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From: Bijan Parsia <bparsia@cs.man.ac.uk>
Date: Wed, 21 Jan 2009 20:24:20 +0000
Message-Id: <60D40447-6995-49A4-87D7-72E9E460D17A@cs.man.ac.uk>
To: W3C OWL Working Group <public-owl-wg@w3.org>

See: http://www.w3.org/2007/OWL/wiki/LC_Responses/MD1

Copied below.

Ivan, please check that I got your point right.


The basic reason is that RDF/XML and XML are (by and large) tied to  
older versions of Unicode, and we're following them.

We can:

     * Stick with 3.0.
     * Update to 5.0.
     * Let it be extensible, adapting to the "latest version".

Where it matters:

     * Identifiers, i.e., what counts as a legal spelling for IRIs
     * String/plain literals (for obvious reasons).

Possible impact:

     * Semantically -- new characters mean that counts of strings  
might change, which mean that some unsatisfiabilities would change.
     * Syntactically -- the structural model might be able to contain  
IRIs and strings which it cannot serialize into some syntaxes  
(because, for example, they were defined against Unicode 3, or 5).  
This seems to be the case for RDF/XML and XML
     * http://www.w3.org/TR/rdf-syntax-grammar/#section-Terminology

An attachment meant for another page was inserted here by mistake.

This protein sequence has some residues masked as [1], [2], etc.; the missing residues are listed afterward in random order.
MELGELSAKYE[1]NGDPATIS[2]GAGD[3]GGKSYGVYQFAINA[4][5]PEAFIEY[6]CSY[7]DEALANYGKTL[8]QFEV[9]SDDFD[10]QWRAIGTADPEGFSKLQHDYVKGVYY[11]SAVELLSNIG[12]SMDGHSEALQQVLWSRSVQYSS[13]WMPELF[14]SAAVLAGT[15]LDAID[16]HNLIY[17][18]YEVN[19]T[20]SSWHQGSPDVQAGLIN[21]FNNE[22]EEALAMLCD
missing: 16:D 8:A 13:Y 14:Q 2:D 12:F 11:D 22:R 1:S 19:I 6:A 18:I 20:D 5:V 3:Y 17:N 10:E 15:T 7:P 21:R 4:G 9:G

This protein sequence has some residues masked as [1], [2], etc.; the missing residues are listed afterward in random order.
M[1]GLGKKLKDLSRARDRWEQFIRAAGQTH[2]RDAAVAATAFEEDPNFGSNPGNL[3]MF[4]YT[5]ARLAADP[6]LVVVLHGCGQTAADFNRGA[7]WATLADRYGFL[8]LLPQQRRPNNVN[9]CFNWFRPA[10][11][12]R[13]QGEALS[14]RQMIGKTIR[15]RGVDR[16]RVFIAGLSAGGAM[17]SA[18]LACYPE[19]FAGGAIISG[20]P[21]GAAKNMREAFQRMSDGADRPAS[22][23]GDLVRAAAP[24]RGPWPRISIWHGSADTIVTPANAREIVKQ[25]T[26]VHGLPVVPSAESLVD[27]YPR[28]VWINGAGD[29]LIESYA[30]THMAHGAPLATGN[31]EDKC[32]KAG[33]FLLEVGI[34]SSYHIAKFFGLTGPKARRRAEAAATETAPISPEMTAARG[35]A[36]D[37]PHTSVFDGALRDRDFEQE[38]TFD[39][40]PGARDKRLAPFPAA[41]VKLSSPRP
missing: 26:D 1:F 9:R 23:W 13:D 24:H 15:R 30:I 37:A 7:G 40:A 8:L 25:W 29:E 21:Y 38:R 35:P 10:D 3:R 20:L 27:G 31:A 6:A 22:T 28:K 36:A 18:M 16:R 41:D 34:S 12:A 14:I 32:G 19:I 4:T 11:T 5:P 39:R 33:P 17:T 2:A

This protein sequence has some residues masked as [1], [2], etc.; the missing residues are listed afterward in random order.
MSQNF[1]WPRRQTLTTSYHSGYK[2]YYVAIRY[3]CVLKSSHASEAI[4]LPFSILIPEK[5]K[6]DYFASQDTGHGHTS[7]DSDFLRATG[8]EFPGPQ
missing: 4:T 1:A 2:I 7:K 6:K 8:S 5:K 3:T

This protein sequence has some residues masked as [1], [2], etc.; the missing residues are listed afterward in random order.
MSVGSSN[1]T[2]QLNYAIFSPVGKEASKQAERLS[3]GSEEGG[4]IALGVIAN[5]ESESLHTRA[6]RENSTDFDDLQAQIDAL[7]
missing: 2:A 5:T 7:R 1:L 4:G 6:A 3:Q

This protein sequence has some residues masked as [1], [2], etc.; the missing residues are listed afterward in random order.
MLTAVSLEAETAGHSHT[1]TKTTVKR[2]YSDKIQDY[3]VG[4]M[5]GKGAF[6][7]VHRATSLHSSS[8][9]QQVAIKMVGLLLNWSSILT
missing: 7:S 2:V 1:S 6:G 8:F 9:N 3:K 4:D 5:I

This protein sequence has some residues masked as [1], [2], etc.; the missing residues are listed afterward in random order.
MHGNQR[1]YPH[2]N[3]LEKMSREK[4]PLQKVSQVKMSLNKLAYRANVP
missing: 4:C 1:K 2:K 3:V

* http://www.w3.org/TR/REC-xml/#Unicode

Note that "release 5" of XML changed the reference from 3 to 5, but  
with a lot of controversy. RDF seems to normatively reference 3.

     * http://www.w3.org/TR/rdf-concepts/#section-Normative-References
     * http://www.w3.org/TR/2004/REC-rdf-syntax-grammar-20040210/ 

Since it's not just the RDF/XML syntax, but the RDF model, it may be  
the case that we would have ontologies that are not representable in  
the RDF Model.

Ivan's thought was that we could be "open ended" with respect to  
Unicode (i.e., not reference a version) but delegate to other specs  
(i.e., RDF or XML). That way, we would be, at least, in synch with  
them if they should update (as XML is already trying to).

(Jeremy would be a good person to ask about it.)

BijanParsia 20:16, 21 January 2009 (UTC) 
Received on Wednesday, 21 January 2009 20:20:58 UTC

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